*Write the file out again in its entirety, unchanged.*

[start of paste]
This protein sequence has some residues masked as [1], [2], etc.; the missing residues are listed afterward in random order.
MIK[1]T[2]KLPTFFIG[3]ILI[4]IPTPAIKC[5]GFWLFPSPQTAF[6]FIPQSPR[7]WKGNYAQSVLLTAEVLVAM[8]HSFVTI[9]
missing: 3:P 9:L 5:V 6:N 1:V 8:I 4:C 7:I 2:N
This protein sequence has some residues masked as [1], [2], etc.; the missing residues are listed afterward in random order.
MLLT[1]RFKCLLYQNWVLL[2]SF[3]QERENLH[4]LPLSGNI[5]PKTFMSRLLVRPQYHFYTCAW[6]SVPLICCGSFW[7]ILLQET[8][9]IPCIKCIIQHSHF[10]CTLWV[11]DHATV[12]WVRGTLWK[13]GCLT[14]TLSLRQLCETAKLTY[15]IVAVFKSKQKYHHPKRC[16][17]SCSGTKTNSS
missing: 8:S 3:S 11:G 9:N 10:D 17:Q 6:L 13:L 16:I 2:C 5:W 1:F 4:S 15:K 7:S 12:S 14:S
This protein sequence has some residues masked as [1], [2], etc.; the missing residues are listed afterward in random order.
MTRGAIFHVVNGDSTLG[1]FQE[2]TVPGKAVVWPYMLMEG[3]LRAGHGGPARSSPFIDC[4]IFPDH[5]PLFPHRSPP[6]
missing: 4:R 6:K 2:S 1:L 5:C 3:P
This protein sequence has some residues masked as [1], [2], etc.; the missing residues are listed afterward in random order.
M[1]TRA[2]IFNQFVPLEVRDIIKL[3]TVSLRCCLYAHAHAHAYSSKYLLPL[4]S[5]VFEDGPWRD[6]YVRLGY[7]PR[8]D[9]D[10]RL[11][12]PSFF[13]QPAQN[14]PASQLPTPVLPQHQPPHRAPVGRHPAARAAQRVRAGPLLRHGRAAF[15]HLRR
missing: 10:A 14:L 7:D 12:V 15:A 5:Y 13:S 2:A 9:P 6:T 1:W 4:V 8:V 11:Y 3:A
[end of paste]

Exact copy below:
This protein sequence has some residues masked as [1], [2], etc.; the missing residues are listed afterward in random order.
MIK[1]T[2]KLPTFFIG[3]ILI[4]IPTPAIKC[5]GFWLFPSPQTAF[6]FIPQSPR[7]WKGNYAQSVLLTAEVLVAM[8]HSFVTI[9]
missing: 3:P 9:L 5:V 6:N 1:V 8:I 4:C 7:I 2:N
This protein sequence has some residues masked as [1], [2], etc.; the missing residues are listed afterward in random order.
MLLT[1]RFKCLLYQNWVLL[2]SF[3]QERENLH[4]LPLSGNI[5]PKTFMSRLLVRPQYHFYTCAW[6]SVPLICCGSFW[7]ILLQET[8][9]IPCIKCIIQHSHF[10]CTLWV[11]DHATV[12]WVRGTLWK[13]GCLT[14]TLSLRQLCETAKLTY[15]IVAVFKSKQKYHHPKRC[16][17]SCSGTKTNSS
missing: 8:S 3:S 11:G 9:N 10:D 17:Q 6:L 13:L 16:I 2:C 5:W 1:F 4:S 15:K 7:S 12:S 14:S
This protein sequence has some residues masked as [1], [2], etc.; the missing residues are listed afterward in random order.
MTRGAIFHVVNGDSTLG[1]FQE[2]TVPGKAVVWPYMLMEG[3]LRAGHGGPARSSPFIDC[4]IFPDH[5]PLFPHRSPP[6]
missing: 4:R 6:K 2:S 1:L 5:C 3:P
This protein sequence has some residues masked as [1], [2], etc.; the missing residues are listed afterward in random order.
M[1]TRA[2]IFNQFVPLEVRDIIKL[3]TVSLRCCLYAHAHAHAYSSKYLLPL[4]S[5]VFEDGPWRD[6]YVRLGY[7]PR[8]D[9]D[10]RL[11][12]PSFF[13]QPAQN[14]PASQLPTPVLPQHQPPHRAPVGRHPAARAAQRVRAGPLLRHGRAAF[15]HLRR
missing: 10:A 14:L 7:D 12:V 15:A 5:Y 13:S 2:A 9:P 6:T 1:W 4:V 8:V 11:Y 3:A